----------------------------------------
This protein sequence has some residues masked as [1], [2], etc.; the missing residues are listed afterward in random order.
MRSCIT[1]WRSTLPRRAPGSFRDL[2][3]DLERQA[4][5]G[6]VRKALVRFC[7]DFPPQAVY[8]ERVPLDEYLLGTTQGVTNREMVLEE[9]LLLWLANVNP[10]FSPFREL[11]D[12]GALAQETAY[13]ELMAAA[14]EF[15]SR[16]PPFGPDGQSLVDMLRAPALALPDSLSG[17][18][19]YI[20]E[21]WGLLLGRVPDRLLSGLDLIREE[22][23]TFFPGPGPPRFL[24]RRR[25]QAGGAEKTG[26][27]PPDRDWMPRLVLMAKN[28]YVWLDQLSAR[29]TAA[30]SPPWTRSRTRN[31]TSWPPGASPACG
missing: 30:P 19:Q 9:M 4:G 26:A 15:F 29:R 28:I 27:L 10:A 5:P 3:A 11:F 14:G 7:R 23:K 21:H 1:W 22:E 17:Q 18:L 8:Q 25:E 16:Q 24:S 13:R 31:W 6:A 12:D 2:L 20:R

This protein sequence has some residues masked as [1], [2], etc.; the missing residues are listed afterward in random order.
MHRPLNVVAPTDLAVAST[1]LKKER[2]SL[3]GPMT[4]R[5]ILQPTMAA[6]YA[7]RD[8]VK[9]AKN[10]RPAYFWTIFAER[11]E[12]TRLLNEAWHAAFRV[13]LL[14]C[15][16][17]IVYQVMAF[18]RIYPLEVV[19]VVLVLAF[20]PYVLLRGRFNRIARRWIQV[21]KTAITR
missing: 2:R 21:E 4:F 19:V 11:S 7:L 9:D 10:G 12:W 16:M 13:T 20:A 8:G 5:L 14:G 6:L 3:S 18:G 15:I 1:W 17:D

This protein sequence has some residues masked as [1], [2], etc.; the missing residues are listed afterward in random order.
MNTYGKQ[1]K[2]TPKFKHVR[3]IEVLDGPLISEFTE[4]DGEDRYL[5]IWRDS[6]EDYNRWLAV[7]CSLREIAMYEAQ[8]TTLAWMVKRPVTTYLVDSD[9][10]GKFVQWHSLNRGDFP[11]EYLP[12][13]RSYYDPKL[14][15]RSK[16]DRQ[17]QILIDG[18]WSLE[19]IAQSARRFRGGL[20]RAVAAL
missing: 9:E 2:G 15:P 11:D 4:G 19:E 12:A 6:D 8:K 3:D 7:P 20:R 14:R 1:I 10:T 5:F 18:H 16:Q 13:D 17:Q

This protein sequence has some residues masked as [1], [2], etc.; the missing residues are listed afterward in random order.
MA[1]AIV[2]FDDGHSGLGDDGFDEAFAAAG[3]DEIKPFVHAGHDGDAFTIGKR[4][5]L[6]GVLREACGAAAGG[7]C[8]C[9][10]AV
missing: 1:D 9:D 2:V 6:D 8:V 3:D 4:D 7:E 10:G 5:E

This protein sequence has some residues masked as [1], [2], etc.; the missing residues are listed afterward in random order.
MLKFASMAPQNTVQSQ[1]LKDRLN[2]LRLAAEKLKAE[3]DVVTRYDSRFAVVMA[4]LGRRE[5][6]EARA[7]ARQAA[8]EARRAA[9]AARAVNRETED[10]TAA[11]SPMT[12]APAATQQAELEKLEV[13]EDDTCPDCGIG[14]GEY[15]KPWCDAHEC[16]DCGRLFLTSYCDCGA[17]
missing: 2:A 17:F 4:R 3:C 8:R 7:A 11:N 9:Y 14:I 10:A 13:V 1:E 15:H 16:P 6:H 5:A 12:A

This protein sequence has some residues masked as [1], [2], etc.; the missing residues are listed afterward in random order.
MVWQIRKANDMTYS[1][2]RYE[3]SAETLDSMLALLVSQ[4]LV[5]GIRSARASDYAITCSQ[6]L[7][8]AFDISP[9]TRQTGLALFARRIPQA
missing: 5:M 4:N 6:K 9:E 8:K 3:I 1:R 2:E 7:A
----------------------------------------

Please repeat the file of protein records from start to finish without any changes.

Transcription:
This protein sequence has some residues masked as [1], [2], etc.; the missing residues are listed afterward in random order.
MRSCIT[1]WRSTLPRRAPGSFRDL[2][3]DLERQA[4][5]G[6]VRKALVRFC[7]DFPPQAVY[8]ERVPLDEYLLGTTQGVTNREMVLEE[9]LLLWLANVNP[10]FSPFREL[11]D[12]GALAQETAY[13]ELMAAA[14]EF[15]SR[16]PPFGPDGQSLVDMLRAPALALPDSLSG[17][18][19]YI[20]E[21]WGLLLGRVPDRLLSGLDLIREE[22][23]TFFPGPGPPRFL[24]RRR[25]QAGGAEKTG[26][27]PPDRDWMPRLVLMAKN[28]YVWLDQLSAR[29]TAA[30]SPPWTRSRTRN[31]TSWPPGASPACG
missing: 30:P 19:Q 9:M 4:G 26:A 15:F 29:R 28:I 27:L 10:A 5:P 3:A 11:F 14:G 7:R 23:K 21:H 1:W 22:E 17:Q 18:L 8:Q 25:E 16:Q 24:S 13:R 31:W 6:A 12:D 2:L 20:R

This protein sequence has some residues masked as [1], [2], etc.; the missing residues are listed afterward in random order.
MHRPLNVVAPTDLAVAST[1]LKKER[2]SL[3]GPMT[4]R[5]ILQPTMAA[6]YA[7]RD[8]VK[9]AKN[10]RPAYFWTIFAER[11]E[12]TRLLNEAWHAAFRV[13]LL[14]C[15][16][17]IVYQVMAF[18]RIYPLEVV[19]VVLVLAF[20]PYVLLRGRFNRIARRWIQV[21]KTAITR
missing: 2:R 21:E 4:F 19:V 11:S 7:L 9:D 10:G 12:W 16:M 13:T 20:A 8:G 5:L 14:G 6:L 3:S 18:G 15:I 1:W 17:D

This protein sequence has some residues masked as [1], [2], etc.; the missing residues are listed afterward in random order.
MNTYGKQ[1]K[2]TPKFKHVR[3]IEVLDGPLISEFTE[4]DGEDRYL[5]IWRDS[6]EDYNRWLAV[7]CSLREIAMYEAQ[8]TTLAWMVKRPVTTYLVDSD[9][10]GKFVQWHSLNRGDFP[11]EYLP[12][13]RSYYDPKL[14][15]RSK[16]DRQ[17]QILIDG[18]WSLE[19]IAQSARRFRGGL[20]RAVAAL
missing: 9:E 2:G 15:P 11:D 4:G 19:E 12:A 6:D 8:K 3:D 7:P 20:R 14:R 1:I 10:T 5:F 18:H 16:Q 13:D 17:Q

This protein sequence has some residues masked as [1], [2], etc.; the missing residues are listed afterward in random order.
MA[1]AIV[2]FDDGHSGLGDDGFDEAFAAAG[3]DEIKPFVHAGHDGDAFTIGKR[4][5]L[6]GVLREACGAAAGG[7]C[8]C[9][10]AV
missing: 1:D 9:D 2:V 6:D 8:V 3:D 4:D 7:E 10:G 5:E

This protein sequence has some residues masked as [1], [2], etc.; the missing residues are listed afterward in random order.
MLKFASMAPQNTVQSQ[1]LKDRLN[2]LRLAAEKLKAE[3]DVVTRYDSRFAVVMA[4]LGRRE[5][6]EARA[7]ARQAA[8]EARRAA[9]AARAVNRETED[10]TAA[11]SPMT[12]APAATQQAELEKLEV[13]EDDTCPDCGIG[14]GEY[15]KPWCDAHEC[16]DCGRLFLTSYCDCGA[17]
missing: 2:A 17:F 4:R 3:C 8:R 7:A 11:N 9:Y 14:I 10:A 13:V 1:E 15:H 16:P 6:H 5:A 12:A

This protein sequence has some residues masked as [1], [2], etc.; the missing residues are listed afterward in random order.
MVWQIRKANDMTYS[1][2]RYE[3]SAETLDSMLALLVSQ[4]LV[5]GIRSARASDYAITCSQ[6]L[7][8]AFDISP[9]TRQTGLALFARRIPQA
missing: 5:M 4:N 6:K 9:E 8:K 3:I 1:R 2:E 7:A